regular insulin

(redirected from globin insulin)

reg·u·lar in·su·lin

a rapidly acting form of insulin that is a clear solution and may be administered intravenously as well as subcutaneously; may be mixed with longer acting forms of insulin to extend the duration of effect. Onset of effect occurs in 30 minutes to 1 hour, peak effects are observed in 2-3 hours, and the duration of effect is about 5-7 hours.
Synonym(s): globin insulin
Farlex Partner Medical Dictionary © Farlex 2012

reg·u·lar in·su·lin

(regyū-lăr insū-lin)
Rapidly acting form that a clear solution may be administered intravenously as well as subcutaneously.
Medical Dictionary for the Health Professions and Nursing © Farlex 2012

Patient discussion about regular insulin

Q. what does an insulin shot do? and what is it good for?

A. Insulin is a hormone (substance that controls the activity of the body) that enables muscles and fat to use the glucose (sugar) we get from the diet as a source of energy for activity or for storage as fat. Thus, it lowers the concentration of glucose in the blood. It's produced and secreted from the pancreas, a gland located in the back of the abdomen. When people don't have insulin, or if the body doesn't respond to insulin (essentially diabetes mellitus type 1 and 2, respectively), therapy with insulin helps the body maintain a normal level of glucose. Excessive concentration of glucose in the blood is termed "hyperglycemia" and is deleterious in the long term.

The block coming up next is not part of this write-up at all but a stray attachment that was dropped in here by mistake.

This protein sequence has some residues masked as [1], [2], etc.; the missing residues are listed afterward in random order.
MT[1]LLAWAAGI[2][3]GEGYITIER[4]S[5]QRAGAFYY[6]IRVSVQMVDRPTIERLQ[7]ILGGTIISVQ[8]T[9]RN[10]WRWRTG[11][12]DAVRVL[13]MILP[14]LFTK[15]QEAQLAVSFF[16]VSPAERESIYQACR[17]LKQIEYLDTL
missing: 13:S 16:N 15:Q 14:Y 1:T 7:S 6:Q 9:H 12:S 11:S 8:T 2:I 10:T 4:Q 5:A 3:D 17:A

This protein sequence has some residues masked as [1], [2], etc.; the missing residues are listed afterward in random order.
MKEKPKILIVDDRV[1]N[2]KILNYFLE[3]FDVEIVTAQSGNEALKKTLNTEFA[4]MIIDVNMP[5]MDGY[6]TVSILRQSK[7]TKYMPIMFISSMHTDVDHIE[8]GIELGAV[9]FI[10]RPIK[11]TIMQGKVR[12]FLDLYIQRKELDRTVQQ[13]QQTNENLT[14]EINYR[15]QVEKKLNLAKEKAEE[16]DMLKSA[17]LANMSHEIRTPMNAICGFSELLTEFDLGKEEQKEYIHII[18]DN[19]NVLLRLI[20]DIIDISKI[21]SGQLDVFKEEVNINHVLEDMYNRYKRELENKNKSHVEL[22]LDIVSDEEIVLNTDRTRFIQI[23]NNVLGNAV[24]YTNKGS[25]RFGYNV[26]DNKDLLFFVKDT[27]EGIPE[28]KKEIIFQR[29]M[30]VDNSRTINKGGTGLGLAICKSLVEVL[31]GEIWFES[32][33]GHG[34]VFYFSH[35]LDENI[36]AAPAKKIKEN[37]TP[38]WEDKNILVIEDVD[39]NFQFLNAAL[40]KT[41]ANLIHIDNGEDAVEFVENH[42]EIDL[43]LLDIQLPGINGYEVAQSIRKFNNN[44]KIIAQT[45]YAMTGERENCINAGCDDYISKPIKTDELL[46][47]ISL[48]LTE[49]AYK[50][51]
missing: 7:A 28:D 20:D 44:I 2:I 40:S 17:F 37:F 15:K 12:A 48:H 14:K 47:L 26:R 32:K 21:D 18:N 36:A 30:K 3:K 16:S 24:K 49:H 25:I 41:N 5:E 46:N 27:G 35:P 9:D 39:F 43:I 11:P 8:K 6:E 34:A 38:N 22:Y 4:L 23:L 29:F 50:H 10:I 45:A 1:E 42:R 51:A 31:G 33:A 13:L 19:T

You may read more here:

Q. Why is insulin injected and not taken as a pill?

A. so if that's the case, why can't you use a patch (like a nicotine patch)? wouldn't that do the same trick?

Q. is there an alternative for the Insulin shots? something less painful but yet effective as the old way?

A. Here is a good site on alternative insulin delivery: Hope this helps.

More discussions about regular insulin
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